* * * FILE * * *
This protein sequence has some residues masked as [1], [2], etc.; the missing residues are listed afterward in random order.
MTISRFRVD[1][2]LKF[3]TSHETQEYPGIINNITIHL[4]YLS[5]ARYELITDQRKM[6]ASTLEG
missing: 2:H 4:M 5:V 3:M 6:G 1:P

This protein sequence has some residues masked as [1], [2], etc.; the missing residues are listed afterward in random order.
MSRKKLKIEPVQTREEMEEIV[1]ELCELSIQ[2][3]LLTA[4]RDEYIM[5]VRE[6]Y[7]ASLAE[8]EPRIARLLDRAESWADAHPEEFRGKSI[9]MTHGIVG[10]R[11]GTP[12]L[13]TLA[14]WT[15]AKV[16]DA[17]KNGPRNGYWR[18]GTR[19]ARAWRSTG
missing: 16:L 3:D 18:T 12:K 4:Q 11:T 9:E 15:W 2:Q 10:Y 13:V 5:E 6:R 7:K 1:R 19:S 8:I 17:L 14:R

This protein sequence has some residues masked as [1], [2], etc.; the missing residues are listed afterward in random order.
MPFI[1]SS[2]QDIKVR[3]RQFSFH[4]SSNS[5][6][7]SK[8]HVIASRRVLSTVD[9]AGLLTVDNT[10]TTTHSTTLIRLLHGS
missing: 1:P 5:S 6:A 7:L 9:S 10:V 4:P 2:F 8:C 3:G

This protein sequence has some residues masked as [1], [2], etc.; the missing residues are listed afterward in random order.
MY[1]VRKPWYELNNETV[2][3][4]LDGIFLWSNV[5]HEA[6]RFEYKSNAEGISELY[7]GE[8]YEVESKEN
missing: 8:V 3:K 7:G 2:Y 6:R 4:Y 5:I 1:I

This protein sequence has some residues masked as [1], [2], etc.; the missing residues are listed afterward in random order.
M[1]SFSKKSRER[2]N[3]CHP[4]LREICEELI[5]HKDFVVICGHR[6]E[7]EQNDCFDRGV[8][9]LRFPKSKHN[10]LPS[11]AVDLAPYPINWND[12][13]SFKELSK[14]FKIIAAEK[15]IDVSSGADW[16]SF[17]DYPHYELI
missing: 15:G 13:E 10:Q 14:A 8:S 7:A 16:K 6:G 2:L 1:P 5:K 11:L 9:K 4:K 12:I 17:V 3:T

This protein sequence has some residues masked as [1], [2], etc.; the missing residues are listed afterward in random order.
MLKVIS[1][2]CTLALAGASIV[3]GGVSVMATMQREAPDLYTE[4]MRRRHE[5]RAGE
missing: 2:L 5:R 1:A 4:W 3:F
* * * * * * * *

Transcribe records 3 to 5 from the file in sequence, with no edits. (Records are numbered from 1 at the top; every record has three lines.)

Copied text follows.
This protein sequence has some residues masked as [1], [2], etc.; the missing residues are listed afterward in random order.
MPFI[1]SS[2]QDIKVR[3]RQFSFH[4]SSNS[5][6][7]SK[8]HVIASRRVLSTVD[9]AGLLTVDNT[10]TTTHSTTLIRLLHGS
missing: 1:P 5:S 6:A 7:L 9:S 10:V 4:P 2:F 8:C 3:G

This protein sequence has some residues masked as [1], [2], etc.; the missing residues are listed afterward in random order.
MY[1]VRKPWYELNNETV[2][3][4]LDGIFLWSNV[5]HEA[6]RFEYKSNAEGISELY[7]GE[8]YEVESKEN
missing: 8:V 3:K 7:G 2:Y 6:R 4:Y 5:I 1:I

This protein sequence has some residues masked as [1], [2], etc.; the missing residues are listed afterward in random order.
M[1]SFSKKSRER[2]N[3]CHP[4]LREICEELI[5]HKDFVVICGHR[6]E[7]EQNDCFDRGV[8][9]LRFPKSKHN[10]LPS[11]AVDLAPYPINWND[12][13]SFKELSK[14]FKIIAAEK[15]IDVSSGADW[16]SF[17]DYPHYELI
missing: 15:G 13:E 10:Q 14:A 8:S 7:A 16:K 6:G 2:L 1:P 5:K 11:L 9:K 4:K 12:I 17:V 3:T